“This has been an extraordinary period in our lifetimes,” Gutierrez-Scaccetti said. “Our professional and personal lives have been impacted in ways we never imagined. But we have always counted on our transportation system to be there for us. Transportation professionals have stepped up to this challenge to keep our systems running,” and “my gratitude to all of the men and women who have worked tirelessly to keep our first responders, front-line workers and essential personnel moving.”

“Our teams are working diligently to prepare for and adapt to the changes wrought by this pandemic,” Stewart agreed. “As we look ahead and prepare for our new future, E-470 remains Colorado proud and grateful for the medical professionals and essential workers that are keeping us safe and protected.”

Keeping America Moving

News coverage of the event focused largely on the record-low traffic agencies were anticipating for the Memorial Day weekend, the industry’s request to the U.S. Congress for direct funding and TIFIA rate relief, and the different future outcomes that could shape or reshape America’s mobility patterns.

“There’s a possibility that we could see significantly more traffic on highways and especially toll facilities,” Jones told Politico, as workplaces open up but fewer regular riders feel confident taking public transit. With their “built in” revenue stream, he added, tolled facilities are in a good position to support transportation infrastructure over the next several months. “Right now everybody’s grabbing for emergency funding,” he said, “but at some point the spigot of emergency funding is going to stop.”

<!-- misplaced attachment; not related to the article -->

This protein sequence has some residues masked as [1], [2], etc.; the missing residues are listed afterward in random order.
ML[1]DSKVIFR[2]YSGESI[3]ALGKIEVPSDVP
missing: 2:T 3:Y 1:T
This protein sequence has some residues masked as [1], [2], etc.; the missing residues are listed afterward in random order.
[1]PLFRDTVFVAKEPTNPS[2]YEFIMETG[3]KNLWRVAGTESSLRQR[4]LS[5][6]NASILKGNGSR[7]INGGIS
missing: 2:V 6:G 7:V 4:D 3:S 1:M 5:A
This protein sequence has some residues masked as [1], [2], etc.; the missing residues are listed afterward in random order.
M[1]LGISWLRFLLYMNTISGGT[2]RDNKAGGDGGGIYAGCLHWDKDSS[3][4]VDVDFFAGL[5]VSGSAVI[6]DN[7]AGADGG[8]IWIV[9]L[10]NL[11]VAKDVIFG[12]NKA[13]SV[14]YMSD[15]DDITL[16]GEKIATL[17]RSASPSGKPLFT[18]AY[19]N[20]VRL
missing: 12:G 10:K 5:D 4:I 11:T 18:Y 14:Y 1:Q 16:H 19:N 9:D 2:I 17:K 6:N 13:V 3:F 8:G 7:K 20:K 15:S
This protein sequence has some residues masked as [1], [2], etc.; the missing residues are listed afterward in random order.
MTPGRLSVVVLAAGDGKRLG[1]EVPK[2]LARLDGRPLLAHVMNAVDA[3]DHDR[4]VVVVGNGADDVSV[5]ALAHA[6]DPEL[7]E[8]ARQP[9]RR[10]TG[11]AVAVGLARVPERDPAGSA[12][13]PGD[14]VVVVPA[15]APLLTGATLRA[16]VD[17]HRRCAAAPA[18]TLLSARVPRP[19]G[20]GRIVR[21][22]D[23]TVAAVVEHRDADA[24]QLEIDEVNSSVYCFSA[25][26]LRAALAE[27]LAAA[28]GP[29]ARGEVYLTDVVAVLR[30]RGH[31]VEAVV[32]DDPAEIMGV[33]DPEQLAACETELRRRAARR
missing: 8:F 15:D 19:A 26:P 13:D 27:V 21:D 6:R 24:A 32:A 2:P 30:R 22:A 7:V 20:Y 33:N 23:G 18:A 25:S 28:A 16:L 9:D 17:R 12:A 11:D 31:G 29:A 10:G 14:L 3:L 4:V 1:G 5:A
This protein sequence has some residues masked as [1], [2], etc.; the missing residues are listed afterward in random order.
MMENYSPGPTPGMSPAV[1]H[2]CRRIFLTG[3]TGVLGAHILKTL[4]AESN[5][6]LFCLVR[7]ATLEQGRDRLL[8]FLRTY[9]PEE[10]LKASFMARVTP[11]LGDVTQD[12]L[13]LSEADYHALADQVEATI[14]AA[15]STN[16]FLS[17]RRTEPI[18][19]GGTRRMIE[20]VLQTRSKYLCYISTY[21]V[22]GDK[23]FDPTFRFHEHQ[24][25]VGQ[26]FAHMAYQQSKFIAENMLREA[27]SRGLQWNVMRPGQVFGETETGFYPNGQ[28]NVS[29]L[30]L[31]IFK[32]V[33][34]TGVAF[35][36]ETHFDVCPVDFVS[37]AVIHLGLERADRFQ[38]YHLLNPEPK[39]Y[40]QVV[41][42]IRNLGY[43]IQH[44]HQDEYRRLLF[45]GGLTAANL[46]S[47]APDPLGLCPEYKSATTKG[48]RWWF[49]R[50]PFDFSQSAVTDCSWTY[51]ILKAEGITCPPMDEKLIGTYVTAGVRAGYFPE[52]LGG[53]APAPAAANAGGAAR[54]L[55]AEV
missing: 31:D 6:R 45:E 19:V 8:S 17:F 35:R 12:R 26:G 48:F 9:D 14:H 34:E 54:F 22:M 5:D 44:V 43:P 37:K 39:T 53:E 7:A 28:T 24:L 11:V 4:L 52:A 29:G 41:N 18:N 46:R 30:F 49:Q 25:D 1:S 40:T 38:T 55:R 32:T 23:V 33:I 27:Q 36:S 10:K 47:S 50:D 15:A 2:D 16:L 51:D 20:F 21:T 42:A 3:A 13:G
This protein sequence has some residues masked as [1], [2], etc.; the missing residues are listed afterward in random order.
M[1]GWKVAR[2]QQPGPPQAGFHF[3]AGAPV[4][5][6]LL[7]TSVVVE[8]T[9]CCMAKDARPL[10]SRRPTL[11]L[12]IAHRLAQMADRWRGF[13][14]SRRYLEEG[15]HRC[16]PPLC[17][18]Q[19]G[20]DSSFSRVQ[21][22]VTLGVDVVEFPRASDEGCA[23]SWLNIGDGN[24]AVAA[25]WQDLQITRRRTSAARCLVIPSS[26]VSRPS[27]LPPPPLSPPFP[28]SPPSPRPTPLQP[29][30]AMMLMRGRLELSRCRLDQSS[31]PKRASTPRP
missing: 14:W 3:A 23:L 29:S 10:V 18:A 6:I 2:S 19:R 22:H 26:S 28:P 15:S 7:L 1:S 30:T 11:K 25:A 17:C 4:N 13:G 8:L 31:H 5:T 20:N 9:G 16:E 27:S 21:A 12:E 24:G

American Shipper pointed to freight traffic as one of the factors helping toll roads in New Jersey and Pennsylvania sustain their revenue streams, just as the agencies had highlighted their own role in supporting truckers. “If [COVID-19] has had unintended consequences, it’s been forging an even stronger relationship with our commercial traffic through the New Jersey Motor Truck Association,” Gutierrez-Scaccetti said, with toll roads and the NJMTA working together to distribute hand sanitizer and ensure that restrooms and food service options remain open and available to drivers.

Publications like Informed Infrastructure and Ink World Magazine focused on the 50 to 90% revenue loss the industry sustained in the early phase of the pandemic. “Even though we are already seeing recovery with traffic and revenue at 50 to 60% of the previous year, we need to be cautious,” Johnson said. “We hope the federal government can support the tolling industry, not as a means of rescuing agencies, but as part of the economic boost that investments in transportation infrastructure provide.”

You can watch the video recording of the press briefing here.

Newsletter publish date: 
Tuesday, May 26, 2020 - 10:45